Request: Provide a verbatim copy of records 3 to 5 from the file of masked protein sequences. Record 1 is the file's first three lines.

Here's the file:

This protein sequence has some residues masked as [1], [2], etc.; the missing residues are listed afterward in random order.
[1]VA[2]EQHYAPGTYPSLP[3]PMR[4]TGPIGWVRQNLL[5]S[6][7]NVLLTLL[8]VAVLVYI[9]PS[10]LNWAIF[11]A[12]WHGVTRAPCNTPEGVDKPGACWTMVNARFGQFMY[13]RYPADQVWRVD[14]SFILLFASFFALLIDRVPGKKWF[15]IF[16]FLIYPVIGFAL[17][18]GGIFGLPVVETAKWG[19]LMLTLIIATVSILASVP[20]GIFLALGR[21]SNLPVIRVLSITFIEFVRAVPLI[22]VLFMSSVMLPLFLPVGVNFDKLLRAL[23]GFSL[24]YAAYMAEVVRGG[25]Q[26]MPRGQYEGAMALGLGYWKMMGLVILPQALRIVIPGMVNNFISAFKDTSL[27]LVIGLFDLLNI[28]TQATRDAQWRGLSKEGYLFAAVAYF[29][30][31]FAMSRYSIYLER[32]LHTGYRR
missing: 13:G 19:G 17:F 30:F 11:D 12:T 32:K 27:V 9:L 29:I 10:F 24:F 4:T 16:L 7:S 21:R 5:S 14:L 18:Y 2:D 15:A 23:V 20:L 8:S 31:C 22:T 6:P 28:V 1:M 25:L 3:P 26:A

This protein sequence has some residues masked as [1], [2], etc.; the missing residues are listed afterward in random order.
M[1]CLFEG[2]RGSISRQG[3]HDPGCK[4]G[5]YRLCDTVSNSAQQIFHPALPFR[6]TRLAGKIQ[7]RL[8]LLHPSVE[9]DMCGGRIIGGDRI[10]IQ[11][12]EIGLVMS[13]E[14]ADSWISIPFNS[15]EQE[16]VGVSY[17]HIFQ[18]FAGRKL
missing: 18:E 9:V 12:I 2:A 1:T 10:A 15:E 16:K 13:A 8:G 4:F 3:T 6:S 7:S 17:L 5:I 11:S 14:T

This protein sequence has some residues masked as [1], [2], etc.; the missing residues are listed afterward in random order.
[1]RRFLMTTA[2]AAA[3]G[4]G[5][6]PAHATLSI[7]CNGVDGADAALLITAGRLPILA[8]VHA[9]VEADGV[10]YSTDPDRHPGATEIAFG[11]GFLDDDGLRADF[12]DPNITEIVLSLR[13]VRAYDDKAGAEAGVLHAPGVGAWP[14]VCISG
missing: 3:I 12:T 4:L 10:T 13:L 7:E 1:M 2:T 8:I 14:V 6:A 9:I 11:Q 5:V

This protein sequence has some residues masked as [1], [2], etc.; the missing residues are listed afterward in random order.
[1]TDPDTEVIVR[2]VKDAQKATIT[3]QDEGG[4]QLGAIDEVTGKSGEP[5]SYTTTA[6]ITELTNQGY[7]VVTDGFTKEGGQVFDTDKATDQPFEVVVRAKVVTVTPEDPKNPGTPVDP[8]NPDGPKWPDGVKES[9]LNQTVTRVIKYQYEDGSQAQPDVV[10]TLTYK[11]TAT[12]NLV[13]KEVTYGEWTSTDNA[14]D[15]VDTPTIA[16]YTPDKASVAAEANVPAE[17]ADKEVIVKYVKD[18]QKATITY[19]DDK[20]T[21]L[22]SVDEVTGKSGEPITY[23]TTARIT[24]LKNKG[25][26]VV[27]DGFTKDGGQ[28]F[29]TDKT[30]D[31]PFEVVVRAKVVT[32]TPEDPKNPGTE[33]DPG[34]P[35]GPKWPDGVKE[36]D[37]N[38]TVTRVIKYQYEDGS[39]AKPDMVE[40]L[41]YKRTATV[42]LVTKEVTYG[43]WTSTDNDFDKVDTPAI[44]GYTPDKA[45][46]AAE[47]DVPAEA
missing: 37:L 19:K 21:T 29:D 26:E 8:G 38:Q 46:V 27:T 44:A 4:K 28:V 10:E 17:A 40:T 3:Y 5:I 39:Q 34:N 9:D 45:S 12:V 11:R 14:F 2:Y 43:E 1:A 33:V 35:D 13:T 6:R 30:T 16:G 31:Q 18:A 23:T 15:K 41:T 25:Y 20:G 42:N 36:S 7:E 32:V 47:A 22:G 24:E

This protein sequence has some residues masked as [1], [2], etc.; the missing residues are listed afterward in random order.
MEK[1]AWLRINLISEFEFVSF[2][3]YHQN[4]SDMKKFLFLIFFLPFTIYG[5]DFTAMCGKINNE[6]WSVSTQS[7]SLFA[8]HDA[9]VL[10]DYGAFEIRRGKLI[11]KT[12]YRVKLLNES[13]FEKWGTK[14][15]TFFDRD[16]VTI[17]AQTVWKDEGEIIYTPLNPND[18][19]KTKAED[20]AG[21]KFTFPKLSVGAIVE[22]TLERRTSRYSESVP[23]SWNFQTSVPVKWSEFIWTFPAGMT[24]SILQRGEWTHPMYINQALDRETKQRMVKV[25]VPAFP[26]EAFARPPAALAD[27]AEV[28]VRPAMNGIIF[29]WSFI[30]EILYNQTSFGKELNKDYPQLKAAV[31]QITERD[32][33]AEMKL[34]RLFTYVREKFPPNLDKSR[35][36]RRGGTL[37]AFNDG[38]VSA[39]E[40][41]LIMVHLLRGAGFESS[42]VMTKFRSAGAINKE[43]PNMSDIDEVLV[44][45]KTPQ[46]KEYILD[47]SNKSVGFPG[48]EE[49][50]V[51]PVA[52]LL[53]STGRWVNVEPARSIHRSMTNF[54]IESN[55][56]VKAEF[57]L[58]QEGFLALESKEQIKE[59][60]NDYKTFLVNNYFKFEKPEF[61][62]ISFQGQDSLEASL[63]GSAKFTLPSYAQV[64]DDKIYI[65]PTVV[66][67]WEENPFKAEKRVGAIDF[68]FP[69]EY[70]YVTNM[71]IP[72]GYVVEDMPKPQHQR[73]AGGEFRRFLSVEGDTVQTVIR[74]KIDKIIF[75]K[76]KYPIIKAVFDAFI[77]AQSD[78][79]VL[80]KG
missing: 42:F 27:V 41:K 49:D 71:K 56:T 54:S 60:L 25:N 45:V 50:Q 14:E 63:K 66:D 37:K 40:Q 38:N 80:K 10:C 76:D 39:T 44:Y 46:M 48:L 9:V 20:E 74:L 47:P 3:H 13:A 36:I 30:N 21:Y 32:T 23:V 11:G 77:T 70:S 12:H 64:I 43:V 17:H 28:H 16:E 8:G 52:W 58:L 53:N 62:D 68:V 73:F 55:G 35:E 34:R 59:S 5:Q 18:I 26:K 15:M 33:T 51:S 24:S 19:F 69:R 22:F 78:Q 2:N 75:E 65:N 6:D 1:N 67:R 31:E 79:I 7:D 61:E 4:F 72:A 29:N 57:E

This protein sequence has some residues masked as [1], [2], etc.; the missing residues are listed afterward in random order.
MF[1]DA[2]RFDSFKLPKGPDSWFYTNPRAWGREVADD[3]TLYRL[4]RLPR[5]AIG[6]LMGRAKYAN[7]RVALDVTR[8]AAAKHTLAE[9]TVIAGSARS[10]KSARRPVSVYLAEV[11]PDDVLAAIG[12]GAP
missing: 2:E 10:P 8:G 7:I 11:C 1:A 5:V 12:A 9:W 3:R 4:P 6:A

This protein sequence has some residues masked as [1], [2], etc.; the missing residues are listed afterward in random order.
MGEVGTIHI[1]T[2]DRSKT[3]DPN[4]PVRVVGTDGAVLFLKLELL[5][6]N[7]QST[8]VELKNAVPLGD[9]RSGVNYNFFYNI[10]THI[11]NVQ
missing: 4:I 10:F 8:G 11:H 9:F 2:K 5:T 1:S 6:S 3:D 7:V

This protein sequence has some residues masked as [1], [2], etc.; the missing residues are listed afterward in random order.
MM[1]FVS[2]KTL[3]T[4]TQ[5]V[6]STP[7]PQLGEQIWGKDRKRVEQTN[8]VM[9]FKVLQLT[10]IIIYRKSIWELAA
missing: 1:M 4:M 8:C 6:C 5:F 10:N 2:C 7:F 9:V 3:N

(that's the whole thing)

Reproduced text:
This protein sequence has some residues masked as [1], [2], etc.; the missing residues are listed afterward in random order.
[1]RRFLMTTA[2]AAA[3]G[4]G[5][6]PAHATLSI[7]CNGVDGADAALLITAGRLPILA[8]VHA[9]VEADGV[10]YSTDPDRHPGATEIAFG[11]GFLDDDGLRADF[12]DPNITEIVLSLR[13]VRAYDDKAGAEAGVLHAPGVGAWP[14]VCISG
missing: 3:I 12:T 4:L 10:T 13:L 7:E 1:M 2:T 8:I 14:V 6:A 9:I 11:Q 5:V

This protein sequence has some residues masked as [1], [2], etc.; the missing residues are listed afterward in random order.
[1]TDPDTEVIVR[2]VKDAQKATIT[3]QDEGG[4]QLGAIDEVTGKSGEP[5]SYTTTA[6]ITELTNQGY[7]VVTDGFTKEGGQVFDTDKATDQPFEVVVRAKVVTVTPEDPKNPGTPVDP[8]NPDGPKWPDGVKES[9]LNQTVTRVIKYQYEDGSQAQPDVV[10]TLTYK[11]TAT[12]NLV[13]KEVTYGEWTSTDNA[14]D[15]VDTPTIA[16]YTPDKASVAAEANVPAE[17]ADKEVIVKYVKD[18]QKATITY[19]DDK[20]T[21]L[22]SVDEVTGKSGEPITY[23]TTARIT[24]LKNKG[25][26]VV[27]DGFTKDGGQ[28]F[29]TDKT[30]D[31]PFEVVVRAKVVT[32]TPEDPKNPGTE[33]DPG[34]P[35]GPKWPDGVKE[36]D[37]N[38]TVTRVIKYQYEDGS[39]AKPDMVE[40]L[41]YKRTATV[42]LVTKEVTYG[43]WTSTDNDFDKVDTPAI[44]GYTPDKA[45][46]AAE[47]DVPAEA
missing: 37:L 19:K 21:T 29:D 26:E 8:G 38:Q 46:V 27:T 44:A 4:K 28:V 10:E 17:A 40:T 3:Y 5:I 39:Q 34:N 9:D 45:S 12:V 11:R 14:F 2:Y 43:E 1:A 33:V 35:D 13:T 6:R 30:T 16:G 31:Q 18:A 23:T 15:K 41:T 25:Y 20:G 42:N 36:S 7:E 32:V 47:A 22:G 24:E

This protein sequence has some residues masked as [1], [2], etc.; the missing residues are listed afterward in random order.
MEK[1]AWLRINLISEFEFVSF[2][3]YHQN[4]SDMKKFLFLIFFLPFTIYG[5]DFTAMCGKINNE[6]WSVSTQS[7]SLFA[8]HDA[9]VL[10]DYGAFEIRRGKLI[11]KT[12]YRVKLLNES[13]FEKWGTK[14][15]TFFDRD[16]VTI[17]AQTVWKDEGEIIYTPLNPND[18][19]KTKAED[20]AG[21]KFTFPKLSVGAIVE[22]TLERRTSRYSESVP[23]SWNFQTSVPVKWSEFIWTFPAGMT[24]SILQRGEWTHPMYINQALDRETKQRMVKV[25]VPAFP[26]EAFARPPAALAD[27]AEV[28]VRPAMNGIIF[29]WSFI[30]EILYNQTSFGKELNKDYPQLKAAV[31]QITERD[32][33]AEMKL[34]RLFTYVREKFPPNLDKSR[35][36]RRGGTL[37]AFNDG[38]VSA[39]E[40][41]LIMVHLLRGAGFESS[42]VMTKFRSAGAINKE[43]PNMSDIDEVLV[44][45]KTPQ[46]KEYILD[47]SNKSVGFPG[48]EE[49][50]V[51]PVA[52]LL[53]STGRWVNVEPARSIHRSMTNF[54]IESN[55][56]VKAEF[57]L[58]QEGFLALESKEQIKE[59][60]NDYKTFLVNNYFKFEKPEF[61][62]ISFQGQDSLEASL[63]GSAKFTLPSYAQV[64]DDKIYI[65]PTVV[66][67]WEENPFKAEKRVGAIDF[68]FP[69]EY[70]YVTNM[71]IP[72]GYVVEDMPKPQHQR[73]AGGEFRRFLSVEGDTVQTVIR[74]KIDKIIF[75]K[76]KYPIIKAVFDAFI[77]AQSD[78][79]VL[80]KG
missing: 42:F 27:V 41:K 49:D 71:K 56:T 54:S 60:L 25:N 45:V 50:Q 14:E 63:K 66:D 37:K 40:Q 38:N 80:K 10:C 76:D 39:T 44:Y 46:M 48:L 9:V 20:E 74:L 47:P 3:H 13:A 36:I 30:N 21:Y 32:T 23:V 11:G 77:T 70:S 12:H 64:I 43:V 17:H 28:H 16:E 8:G 52:W 58:L 53:N 62:D 68:V 73:F 55:G 35:E 34:R 59:S 5:Q 18:I 26:K 15:M 33:T 51:S 24:S 19:F 69:R 22:F 78:Q 2:N 75:E 65:N 6:D 1:N 67:R 31:E 79:I 7:D 61:E 4:F 72:A 29:N 57:E